SVD - Linking right and left singular vectors

I'm working through the textbook mathematics for machine learning and have hit a sticking point in SVD. If the matrix $$A \in \mathbb{R}^{m \times n}$$ then, I understand how the right and left singular vector $$V$$ and $$U$$ are derived from the diagonalization of $$A^TA$$ and $$AA^T$$. However, the book states

The last step is to link up all the parts we touched upon so far. We have an orthonormal set of right-singular vectors in $$V$$ . To finish the construction of the SVD, we connect them with the orthonormal vectors $$U$$ . To reach this goal, we use the fact the images of the $$\mathbf v_i$$ under $$A$$ have to be orthogonal, too. We can show this by using the results from Section 3.4. We require that the inner product between $$A\mathbf v_i$$ and $$A\mathbf v_j$$ must be 0 for $$i \ne j$$ . For any two orthogonal eigenvectors $$\mathbf v_i$$ , $$\mathbf v_j$$ , $$i \ne j$$ , it holds that: $$(A\mathbf v_i)^T(A\mathbf v_j) = \mathbf v_i^T(A^T A)\mathbf v_j = \mathbf v_i^T(\lambda_j \mathbf v_j ) = \lambda_j \mathbf v_i \mathbf v_j = 0 .$$

My question is, how does the final equation go from $$\mathbf v_i^T(A^T A)\mathbf v_j = \mathbf v_i^T(\lambda_j \mathbf v_j )$$? How does $$A^T A$$ end up as a scalar value $$\lambda$$? Can somebody add a more intuitive explaination to the above?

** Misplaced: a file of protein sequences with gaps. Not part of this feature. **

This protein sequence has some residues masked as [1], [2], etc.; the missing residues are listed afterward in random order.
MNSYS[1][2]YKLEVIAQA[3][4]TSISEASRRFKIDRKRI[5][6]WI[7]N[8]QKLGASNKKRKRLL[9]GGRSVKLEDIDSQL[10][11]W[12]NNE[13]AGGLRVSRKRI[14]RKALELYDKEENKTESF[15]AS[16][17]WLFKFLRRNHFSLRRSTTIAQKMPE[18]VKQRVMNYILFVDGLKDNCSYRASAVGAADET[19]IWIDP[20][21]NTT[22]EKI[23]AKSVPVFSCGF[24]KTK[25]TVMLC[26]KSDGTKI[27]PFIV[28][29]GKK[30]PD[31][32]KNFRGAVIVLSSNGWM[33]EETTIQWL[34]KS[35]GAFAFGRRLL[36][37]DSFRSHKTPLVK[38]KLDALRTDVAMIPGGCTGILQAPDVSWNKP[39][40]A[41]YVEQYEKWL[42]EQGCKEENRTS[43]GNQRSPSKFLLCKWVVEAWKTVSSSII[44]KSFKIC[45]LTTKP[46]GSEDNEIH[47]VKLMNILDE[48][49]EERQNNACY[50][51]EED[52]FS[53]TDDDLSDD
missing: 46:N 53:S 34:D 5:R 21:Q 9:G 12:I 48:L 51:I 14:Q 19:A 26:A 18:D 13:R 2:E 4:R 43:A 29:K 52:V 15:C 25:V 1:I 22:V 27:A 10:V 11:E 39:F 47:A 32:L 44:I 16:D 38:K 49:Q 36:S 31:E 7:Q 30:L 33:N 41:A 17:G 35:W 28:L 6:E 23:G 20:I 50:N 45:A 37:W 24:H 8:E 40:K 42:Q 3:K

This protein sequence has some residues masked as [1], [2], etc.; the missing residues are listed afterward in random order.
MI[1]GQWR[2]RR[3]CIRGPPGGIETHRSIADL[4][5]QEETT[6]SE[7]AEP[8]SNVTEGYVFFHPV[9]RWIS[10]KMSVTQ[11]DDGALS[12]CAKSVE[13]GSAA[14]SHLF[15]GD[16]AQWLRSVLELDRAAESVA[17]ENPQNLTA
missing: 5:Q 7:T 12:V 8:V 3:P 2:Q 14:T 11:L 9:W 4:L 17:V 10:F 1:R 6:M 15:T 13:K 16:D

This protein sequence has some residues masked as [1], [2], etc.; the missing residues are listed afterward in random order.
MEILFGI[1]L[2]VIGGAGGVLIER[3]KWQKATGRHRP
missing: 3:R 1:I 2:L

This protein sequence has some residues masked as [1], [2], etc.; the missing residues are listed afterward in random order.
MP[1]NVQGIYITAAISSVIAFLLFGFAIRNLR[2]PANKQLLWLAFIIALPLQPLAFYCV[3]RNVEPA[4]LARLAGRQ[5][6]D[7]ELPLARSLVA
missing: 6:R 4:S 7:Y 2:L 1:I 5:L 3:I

• What is $\lambda_j$ here? The eigenvalue of $A^T A$ corresponding to $\mathbf{v}_j$? – cosmic_philosopher Oct 8 '20 at 11:14

Remember how the $$v$$s were defined --- they're the eigenvectors of the square matrix $$A^T A$$, so for each $$k = 1, 2, \ldots, n$$, there's a number $$\lambda_k$$ with $$(A^T A) v_k = \lambda_k.$$ In particular, for $$k = j$$, we have $$(A^T A) v_j = \lambda_j.$$
Just to be clear, you've said that they arise from "the diagonalization of $$M = A^TA$$," and it may not be clear that this makes them eigenvectors. Well, suppose that $$Q^{-1} M Q = D(\lambda_1, \ldots, \lambda_n)$$ a diagonal matrix with numbers we'll call "$$\lambda$$s" on the diagonal. Then multiplying through by $$Q$$ we get $$MQ = QD$$ If we call the first column of $$Q$$ by the name $$v_1$$, then this can be read as saying, by equating the first column of each side, that $$Mv_1 = Q \pmatrix{\lambda_1\\0\\ \vdots \\ 0} = \lambda_1 v_1.$$ and similarly for other columns. In other words, when we diagonalized $$M$$, the diagonalizing matrix $$Q$$ has the property that its columns (which we call $$v_1, v_2, ...$$) are each eigenvectors, with eigenvalues being the corresponding entries of the diagonal matrix $$D$$.
• Thank you John. I'd clearly overlooked the most basic concept of $Ax = \lambda x$, which in this case is $(A^T A)x = \lambda x$ – Grant B Oct 8 '20 at 11:22